have been scrapped, here are four things I think Wirral Council needs to take on board as a result:
1. Some thoughtful pre-consultation soundings would have revealed that this was not a popular proposal. That could have saved countless hours of officer time etc.
The public response has been so overwhelmingly negative that it should set alarm bells ringing as to how such a scheme ever saw the light of day. It, understandably, creates a perception that the council is out of touch with the public and is not managing funds appropriately. There should be a root and branch review on how the scheme originated and how it proceeded to public consultation without informal soundings that would surely have raised fundamental questions about the merits of such a scheme. The Birkenhead constituency committee could have played a role here.
2. Proposals that involve significant public expenditure need a robust evidence base.
The public should reasonably expect that ,where significant sums of money are to be spent, that a coherent public interest case be established. No such evidence was provided for this scheme. It was claimed that the scheme would be "good for local business". However,
- no business case was constructed by calculating the monetary benefits and detriments to local businesses
- no surveys of local businesses were carried out
- no evidence has been collected on the effects elsewhere of removing pedestrianisation with the aim of helping businesses. Indeed the consensus is that pedestrianisation usually assists local businesses, and so removing it would be expected to be bad for the local economy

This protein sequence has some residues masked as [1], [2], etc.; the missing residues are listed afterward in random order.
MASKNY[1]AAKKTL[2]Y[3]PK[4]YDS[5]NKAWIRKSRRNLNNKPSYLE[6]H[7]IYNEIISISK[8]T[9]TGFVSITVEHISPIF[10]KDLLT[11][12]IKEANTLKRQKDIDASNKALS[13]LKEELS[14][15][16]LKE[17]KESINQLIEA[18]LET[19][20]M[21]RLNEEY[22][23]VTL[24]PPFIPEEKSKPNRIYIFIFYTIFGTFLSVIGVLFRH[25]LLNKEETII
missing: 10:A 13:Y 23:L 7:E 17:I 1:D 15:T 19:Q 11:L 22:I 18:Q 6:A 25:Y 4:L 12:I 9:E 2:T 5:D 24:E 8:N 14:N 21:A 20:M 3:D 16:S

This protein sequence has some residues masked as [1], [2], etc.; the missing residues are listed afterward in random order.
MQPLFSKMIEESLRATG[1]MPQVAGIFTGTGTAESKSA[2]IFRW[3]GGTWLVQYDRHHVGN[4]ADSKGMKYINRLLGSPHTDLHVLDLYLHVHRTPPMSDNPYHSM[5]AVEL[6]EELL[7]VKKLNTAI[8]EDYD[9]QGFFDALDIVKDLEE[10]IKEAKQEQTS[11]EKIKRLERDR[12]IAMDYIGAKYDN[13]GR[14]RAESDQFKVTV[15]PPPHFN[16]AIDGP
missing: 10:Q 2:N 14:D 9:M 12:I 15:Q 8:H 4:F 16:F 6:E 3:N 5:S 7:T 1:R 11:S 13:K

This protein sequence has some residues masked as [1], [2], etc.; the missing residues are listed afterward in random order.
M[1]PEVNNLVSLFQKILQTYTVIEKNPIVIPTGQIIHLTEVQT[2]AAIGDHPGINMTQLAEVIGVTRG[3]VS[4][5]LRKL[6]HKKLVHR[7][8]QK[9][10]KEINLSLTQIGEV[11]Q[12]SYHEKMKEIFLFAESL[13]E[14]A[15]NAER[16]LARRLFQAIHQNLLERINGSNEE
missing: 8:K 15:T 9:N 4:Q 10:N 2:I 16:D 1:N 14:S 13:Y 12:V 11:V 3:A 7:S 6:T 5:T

- no monetary benefit from rerouting buses services has been calculated.
According to Wirral Council's 2020 Vision, the Council aims 'to be the best council in the country'. The best councils do not spend £1.1M on a scheme without first calculating the net benefits.
3. We need to challenge the outdated view that prioritising traffic flow is a sensible approach.
Funding for the scheme included £400,000 from Merseytravel's "sustainable transport" fund. Appropriating such funds for a scheme that takes space away from pedestrians and allocates it to motor vehicles is beyond satire. I would expect our officers to be well aware of the need to promote active travel and discourage car use. This scheme does the opposite. Yet officers actively promoted this as a sustainable scheme on the basis that it would "allow cycling in front of the town hall", something many have been happily doing for years.
Indeed this scheme should force us to think very carefully about what effective consultation involves. The top-down approach employed here should be a thing of the past but there is a real danger that many of the same mistakes will be repeated in the forthcoming Neptune scheme for the town centre.
4. We need a comprehensive masterplan for Hamilton Square/Woodside
The public response to this scheme indicates immense affection for Hamilton Square something we have also seen recently for Woodside Ferry. This demonstrates the need for a comprehensive masterplan for the historic core of Birkenhead that has the support of the public as opposed to piecemeal measures that may well do more harm than good. I hope that one of the positive outcomes from this scheme will be reappraisal of what makes Birkenhead special and some fresh thinking about how best to enhance it. Indeed, the almost 200 responses to the original scheme consultation contain some excellent ideas from many people who recognise the untapped potential that Birkenhead offers. You can read the Green Party's Vision for Birkenhead here.